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EUR/USD had an excellent week, breaking the double top and reaching a 2 month high. Is this the beginning of a big rally or just a short lived move? Manufacturing and Services PMI’s, German Industrial Production and the all important rate decision are the highlights of this week. Here is an outlook on the major events and an updated technical analysis for EUR/USD, now on higher ground.

Euro-zone inflation did not fall and remained  at 0.8%, while core inflation even went up. This key event for the ECB decision had a huge impact on the euro which rallied strongly. It wasn’t all good for the euro earlier in the week, as  soft German inflation  and the  deterioration int he Ukraine  and China hurt it, despite  solid German business sentiment. In the US, the picture has improved after terrible data, especially with a  jump in new home sales  and an  OK GDP release.  And now, it’s time for the Draghi show. Let’s start:

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EUR/USD daily graph with support and resistance lines on it. Click to enlarge:

EURUSD March 3 7 2014 technical anlaysis fundamental outlook and sentiment for euro dollar forex trading

  1. Manufacturing PMIs: Monday. Manufacturing sector in the Eurozone has finally returned to growth for the first time in more than four years, lifting hopes for a brighter future. The index edged up to 54 in January from 52.7 in December, rising above the preliminary estimate of 53.9. All the readings surpassed the flash estimates released two weeks earlier indicating a positive growth trend. Both Italy and Spain showed robust growth in output and in new orders. Spain soared to 52.2 from 50.8 in December and Italy maintained a positive reading of 53.1 a bit lower than the 53.3 released in December but still showing improvement.
  2. Mario Draghi speaks: Monday, 14:00. ECB President Mario Draghi is scheduled to speak at the European Parliament in Brussels. Draghi may talk about the ongoing growth trend in the Eurozone but may also give clues on the possibility of further rate cuts in the ECB’s next monetary policy meeting in light of slow inflation. Market volatility is expected.  It will be interesting to hear how he sees the surprising rise in inflation.  Here is one possible explanation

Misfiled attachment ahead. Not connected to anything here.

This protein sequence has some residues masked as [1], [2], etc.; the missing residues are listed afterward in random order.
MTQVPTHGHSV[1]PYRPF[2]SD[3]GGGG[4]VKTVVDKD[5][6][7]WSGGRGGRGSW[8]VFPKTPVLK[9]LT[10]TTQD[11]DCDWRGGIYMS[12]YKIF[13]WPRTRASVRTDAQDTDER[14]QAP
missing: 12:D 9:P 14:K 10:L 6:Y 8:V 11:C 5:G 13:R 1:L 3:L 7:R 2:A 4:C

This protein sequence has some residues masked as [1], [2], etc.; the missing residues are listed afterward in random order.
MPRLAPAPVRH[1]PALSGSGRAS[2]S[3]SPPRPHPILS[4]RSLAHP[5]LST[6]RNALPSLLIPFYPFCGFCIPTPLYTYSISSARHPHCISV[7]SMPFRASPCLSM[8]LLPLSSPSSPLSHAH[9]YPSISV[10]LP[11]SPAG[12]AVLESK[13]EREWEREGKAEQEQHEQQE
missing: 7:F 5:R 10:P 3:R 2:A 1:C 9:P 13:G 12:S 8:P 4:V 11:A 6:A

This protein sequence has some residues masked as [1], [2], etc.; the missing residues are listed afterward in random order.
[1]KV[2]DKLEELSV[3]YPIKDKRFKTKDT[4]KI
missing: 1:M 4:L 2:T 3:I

3. Spanish Unemployment Change: Tuesday, 8:00. The number of Spanish unemployed increased unexpectedly in January, rising by 113,000 following a decline of 107,600 on December. However, this was the smallest increase for January since 2007, according to the report, indicating a gradual improvement   and stabilization of the labor market.
  4. PPI: Tuesday, 10:00. Euro zone producer prices advanced in December for the first time in three months, rising 0.2% after a 0.1% fall in November. However this small gain did not ease fears of a possible deflation trend which could threaten the fragile recovery in Europe. Producer prices increased 0.2% from November, but were 0.8% lower than in December 2012. Prices edged down in October and November, by 0.5% and 0.1%, respectively. In case low inflation continues it will make it difficult for the euro zone to reduce its large debts.
  5. Services PMIs: Wednesday. The services sector for the Euro-area expanded in January, advancing for six consecutive months. Eurozone’s final Purchasing Managers’ Index showed an expansion of 51.6 points in January, slightly better than the 51 release in the previous month but a bit lower than the 51.9 projected by analysts and the flash estimate released earlier. Nevertheless, the last figures indicate an ongoing improvement and a good start to the year. Services sector in Italy continued to improve to 49.4 from 17.9, nearly touching the 50 point line but still in contraction, while services in Spain climbed in January to 54.9 from 54.2 in December remained in the expansion territory for the third month in a row.
  6. Retail PMI: Thursday, 9:10. Eurozone retail PMI in January rose for the first time in five months, reaching 50.5 after posting 47.7 points in the previous month. However, Germany was the key factor of this expansion, posting solid improvement in trade since August. France disappointed with a fall in sales showing a slower pace than in December, whereas Italy saw another solid decrease. Another good sign was an easing in layoffs but buying levels kept falling slightly faster.